But the thing is, I cannot quite parse out whose fantasy Luke Cage actually is. Is he the legacy of racism that wants to imagine black bodies impervious to harm, absolving that harm of moral consequence? Or, is he the fantasy of the black men (and women) who face the very real prospect of that harm, and find escapism in imagining a state of immunity from it? When you are a member of a population disproportionately likely to be a target of unwarranted violence, the fantasy of skin which can spare you victimization by that violence is understandably appealing…perhaps all the more so if that skin is what places you at risk to begin with.
There are a lot of moments in Jessica Jones that are difficult to watch, and this is predictable given its general premise and much of its content. However, the discomfort I felt while watching scenes of Luke’s body being repeatedly subjected to violent barrage was of a particular kind deeply connected to our historical present. Current American racial politics are hyperbolically focused on trying to create a public consciousness around the human fragility of black citizens. Given that, I could not help but wince at how acutely Luke Cage, as cultural figure, directly contradicts that reality, and how deeply ironic it is that of all the characters of color in the Marvel comics universe, he manages to snag the first headliner gig for a POC in Marvel’s cinematic line-up.
I doubt our current political climate was directly or consciously part of the calculations of the higher-ups at Marvel/Netflix in this creative decision, and again, there are indubitably practical reasons for featuring him, independent of the socio-political climate. But I do have to seriously wonder if one of the factors in his ostensible “mainstream appeal” is the extent to which he relieves white audiences of having to be conscious of and sensitive to black bodily vulnerability, a discomforting topic which they have been forced to confront with much greater frequency of late. He is white guilt-free viewing, to a large extent, and it behooves us to consider how he might serve as a kind of fantasy release-value for viewers exhausted by the endless streams of black men and women whose trending hashtags bespeak a moral failure Luke Cage will never force us to confront.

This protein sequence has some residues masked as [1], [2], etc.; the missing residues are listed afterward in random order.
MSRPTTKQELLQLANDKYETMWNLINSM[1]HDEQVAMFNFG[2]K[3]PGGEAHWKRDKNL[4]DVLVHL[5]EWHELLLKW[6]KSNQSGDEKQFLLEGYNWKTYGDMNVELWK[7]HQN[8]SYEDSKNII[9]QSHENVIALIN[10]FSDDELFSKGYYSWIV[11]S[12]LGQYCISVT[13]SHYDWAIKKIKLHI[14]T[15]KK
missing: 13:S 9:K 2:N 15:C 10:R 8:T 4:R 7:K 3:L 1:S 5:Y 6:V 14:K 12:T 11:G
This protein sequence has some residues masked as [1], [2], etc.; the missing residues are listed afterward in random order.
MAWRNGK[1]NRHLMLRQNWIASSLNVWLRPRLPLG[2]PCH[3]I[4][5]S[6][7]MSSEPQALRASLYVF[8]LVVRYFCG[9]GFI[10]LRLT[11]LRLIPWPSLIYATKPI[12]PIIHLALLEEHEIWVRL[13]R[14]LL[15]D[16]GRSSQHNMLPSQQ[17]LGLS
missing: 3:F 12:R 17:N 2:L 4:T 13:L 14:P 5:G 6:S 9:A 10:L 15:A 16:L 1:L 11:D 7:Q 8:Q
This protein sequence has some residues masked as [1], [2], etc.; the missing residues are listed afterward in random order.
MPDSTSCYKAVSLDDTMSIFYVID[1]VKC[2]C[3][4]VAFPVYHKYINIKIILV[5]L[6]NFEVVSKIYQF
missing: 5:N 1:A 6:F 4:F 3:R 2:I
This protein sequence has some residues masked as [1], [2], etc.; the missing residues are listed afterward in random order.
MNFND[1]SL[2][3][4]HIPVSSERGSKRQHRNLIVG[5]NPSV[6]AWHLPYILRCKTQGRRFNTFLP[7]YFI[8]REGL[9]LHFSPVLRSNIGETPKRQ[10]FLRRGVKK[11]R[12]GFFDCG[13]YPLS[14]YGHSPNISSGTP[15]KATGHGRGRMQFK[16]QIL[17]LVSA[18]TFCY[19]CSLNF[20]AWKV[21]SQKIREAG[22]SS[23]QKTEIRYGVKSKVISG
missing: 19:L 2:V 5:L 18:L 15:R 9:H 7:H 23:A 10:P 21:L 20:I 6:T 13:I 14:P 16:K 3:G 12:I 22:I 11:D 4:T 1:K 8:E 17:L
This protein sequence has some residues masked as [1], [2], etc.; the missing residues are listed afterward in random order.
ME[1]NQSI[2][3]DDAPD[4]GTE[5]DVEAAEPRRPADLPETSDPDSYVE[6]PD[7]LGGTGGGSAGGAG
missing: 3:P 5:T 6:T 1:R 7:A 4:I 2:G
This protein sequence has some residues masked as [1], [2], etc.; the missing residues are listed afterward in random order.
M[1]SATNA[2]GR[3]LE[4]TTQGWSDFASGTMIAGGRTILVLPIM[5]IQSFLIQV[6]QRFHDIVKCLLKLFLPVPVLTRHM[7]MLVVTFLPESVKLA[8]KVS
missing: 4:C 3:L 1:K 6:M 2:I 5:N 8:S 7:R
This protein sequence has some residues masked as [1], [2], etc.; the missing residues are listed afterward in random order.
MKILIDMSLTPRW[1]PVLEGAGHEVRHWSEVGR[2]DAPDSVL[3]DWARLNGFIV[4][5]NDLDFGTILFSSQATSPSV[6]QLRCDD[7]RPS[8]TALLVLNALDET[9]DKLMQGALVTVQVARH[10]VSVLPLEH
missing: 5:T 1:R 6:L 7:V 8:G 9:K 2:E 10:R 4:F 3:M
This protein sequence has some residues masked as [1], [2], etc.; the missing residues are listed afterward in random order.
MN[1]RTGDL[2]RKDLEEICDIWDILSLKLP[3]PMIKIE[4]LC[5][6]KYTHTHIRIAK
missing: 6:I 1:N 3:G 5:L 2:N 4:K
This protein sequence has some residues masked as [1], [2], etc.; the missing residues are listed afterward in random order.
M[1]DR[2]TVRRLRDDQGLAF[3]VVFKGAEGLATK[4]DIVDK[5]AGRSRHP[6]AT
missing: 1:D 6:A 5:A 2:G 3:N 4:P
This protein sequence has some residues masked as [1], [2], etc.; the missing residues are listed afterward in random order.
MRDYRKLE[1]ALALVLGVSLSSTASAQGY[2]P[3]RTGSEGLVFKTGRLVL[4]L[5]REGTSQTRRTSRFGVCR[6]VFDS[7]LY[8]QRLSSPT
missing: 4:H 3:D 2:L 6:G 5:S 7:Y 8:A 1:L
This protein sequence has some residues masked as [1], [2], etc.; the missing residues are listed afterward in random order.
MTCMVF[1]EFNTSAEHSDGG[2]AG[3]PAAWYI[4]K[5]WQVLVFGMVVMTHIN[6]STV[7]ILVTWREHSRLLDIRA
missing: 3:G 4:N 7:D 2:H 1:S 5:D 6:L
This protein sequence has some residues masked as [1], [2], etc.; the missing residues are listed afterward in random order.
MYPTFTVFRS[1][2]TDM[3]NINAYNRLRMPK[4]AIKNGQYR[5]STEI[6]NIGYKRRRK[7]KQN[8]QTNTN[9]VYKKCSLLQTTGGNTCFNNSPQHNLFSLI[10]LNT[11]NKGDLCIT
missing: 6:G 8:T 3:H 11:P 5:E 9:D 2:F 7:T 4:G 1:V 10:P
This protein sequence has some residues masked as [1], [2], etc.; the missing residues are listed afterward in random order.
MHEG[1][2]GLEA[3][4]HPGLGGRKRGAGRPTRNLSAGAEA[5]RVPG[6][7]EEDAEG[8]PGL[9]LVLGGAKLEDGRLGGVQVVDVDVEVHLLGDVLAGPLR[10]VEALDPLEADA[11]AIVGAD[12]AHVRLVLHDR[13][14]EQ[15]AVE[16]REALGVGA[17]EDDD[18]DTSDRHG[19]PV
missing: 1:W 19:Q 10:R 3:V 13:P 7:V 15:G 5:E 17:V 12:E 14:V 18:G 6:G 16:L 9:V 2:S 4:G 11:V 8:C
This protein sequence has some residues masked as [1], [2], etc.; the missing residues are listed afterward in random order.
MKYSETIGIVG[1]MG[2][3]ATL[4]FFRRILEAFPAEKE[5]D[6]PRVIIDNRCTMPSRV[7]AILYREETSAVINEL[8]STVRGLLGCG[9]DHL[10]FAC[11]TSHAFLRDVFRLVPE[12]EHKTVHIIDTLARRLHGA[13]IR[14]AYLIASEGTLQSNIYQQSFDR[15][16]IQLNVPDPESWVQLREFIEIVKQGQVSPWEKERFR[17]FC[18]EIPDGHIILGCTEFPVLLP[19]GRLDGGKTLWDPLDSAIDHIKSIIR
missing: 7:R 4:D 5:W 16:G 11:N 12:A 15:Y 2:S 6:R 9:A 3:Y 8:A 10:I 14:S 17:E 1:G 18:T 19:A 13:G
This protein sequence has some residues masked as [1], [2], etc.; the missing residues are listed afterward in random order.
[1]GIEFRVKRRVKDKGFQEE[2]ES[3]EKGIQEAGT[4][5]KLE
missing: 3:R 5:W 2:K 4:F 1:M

It puts me in mind of a common retort to the politically vacuous observation that “we all bleed red,” which goes, “Yes, but whose blood is on the floor?” Luke Cage doesn’t bleed at all, and so conveniently defuses the political charge that might otherwise attach to such cinematic violence in an era saturated with public strife about this very issue. Because of his superhuman powers, it does not matter whether Luke’s life “matters” or not. He’ll survive either way, so audiences need not worry themselves. What a relief!
I suspect like Netflix’s two other Marvel properties, Luke Cage will be a resounding success, and I can only hope his prospective popularity will aid in the creation of more MCU properties headlined by characters of color. Nevertheless, it is incumbent upon us to ask how this depiction of superhuman black masculinity taps into the collective consciousness of audiences seeking various escapes from the fraught politics of racial violence, and why the fantasy of an invulnerable black body is the one Hollywood currently is invested in selling us.
Rachel is a PhD drop-out and fangirl extraordinaire (at least on her better days). She is painfully addicted to genre TV and follows too many shows to list. But some of her favorites include Supernatural, iZombie and Arrow/The Flash. She also has a deep-seated love of kittens and red wine.